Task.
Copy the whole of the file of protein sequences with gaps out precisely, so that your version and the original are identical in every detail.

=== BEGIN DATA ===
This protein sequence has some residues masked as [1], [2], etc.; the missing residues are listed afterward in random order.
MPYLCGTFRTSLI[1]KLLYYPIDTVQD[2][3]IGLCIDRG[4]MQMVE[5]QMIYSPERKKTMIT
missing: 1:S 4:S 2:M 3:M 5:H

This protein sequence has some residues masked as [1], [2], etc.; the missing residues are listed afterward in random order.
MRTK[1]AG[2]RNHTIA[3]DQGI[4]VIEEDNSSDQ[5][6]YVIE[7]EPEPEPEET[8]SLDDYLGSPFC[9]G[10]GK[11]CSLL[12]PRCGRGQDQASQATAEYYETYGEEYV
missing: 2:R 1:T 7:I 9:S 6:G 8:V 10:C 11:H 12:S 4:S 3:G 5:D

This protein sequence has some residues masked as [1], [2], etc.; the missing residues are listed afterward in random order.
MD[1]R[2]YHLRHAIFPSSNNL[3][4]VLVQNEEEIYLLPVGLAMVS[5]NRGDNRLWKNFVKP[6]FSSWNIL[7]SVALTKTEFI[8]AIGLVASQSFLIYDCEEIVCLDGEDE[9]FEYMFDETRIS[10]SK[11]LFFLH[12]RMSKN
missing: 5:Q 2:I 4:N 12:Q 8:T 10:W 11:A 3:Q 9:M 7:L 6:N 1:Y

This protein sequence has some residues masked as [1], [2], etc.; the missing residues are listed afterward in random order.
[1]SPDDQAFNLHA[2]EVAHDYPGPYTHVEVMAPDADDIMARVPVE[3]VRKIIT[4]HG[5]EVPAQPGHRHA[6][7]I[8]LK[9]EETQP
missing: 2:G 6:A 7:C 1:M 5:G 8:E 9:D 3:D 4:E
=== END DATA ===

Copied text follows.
This protein sequence has some residues masked as [1], [2], etc.; the missing residues are listed afterward in random order.
MPYLCGTFRTSLI[1]KLLYYPIDTVQD[2][3]IGLCIDRG[4]MQMVE[5]QMIYSPERKKTMIT
missing: 1:S 4:S 2:M 3:M 5:H

This protein sequence has some residues masked as [1], [2], etc.; the missing residues are listed afterward in random order.
MRTK[1]AG[2]RNHTIA[3]DQGI[4]VIEEDNSSDQ[5][6]YVIE[7]EPEPEPEET[8]SLDDYLGSPFC[9]G[10]GK[11]CSLL[12]PRCGRGQDQASQATAEYYETYGEEYV
missing: 2:R 1:T 7:I 9:S 6:G 8:V 10:C 11:H 12:S 4:S 3:G 5:D

This protein sequence has some residues masked as [1], [2], etc.; the missing residues are listed afterward in random order.
MD[1]R[2]YHLRHAIFPSSNNL[3][4]VLVQNEEEIYLLPVGLAMVS[5]NRGDNRLWKNFVKP[6]FSSWNIL[7]SVALTKTEFI[8]AIGLVASQSFLIYDCEEIVCLDGEDE[9]FEYMFDETRIS[10]SK[11]LFFLH[12]RMSKN
missing: 5:Q 2:I 4:N 12:Q 8:T 10:W 11:A 3:Q 9:M 7:L 6:N 1:Y

This protein sequence has some residues masked as [1], [2], etc.; the missing residues are listed afterward in random order.
[1]SPDDQAFNLHA[2]EVAHDYPGPYTHVEVMAPDADDIMARVPVE[3]VRKIIT[4]HG[5]EVPAQPGHRHA[6][7]I[8]LK[9]EETQP
missing: 2:G 6:A 7:C 1:M 5:G 8:E 9:D 3:D 4:E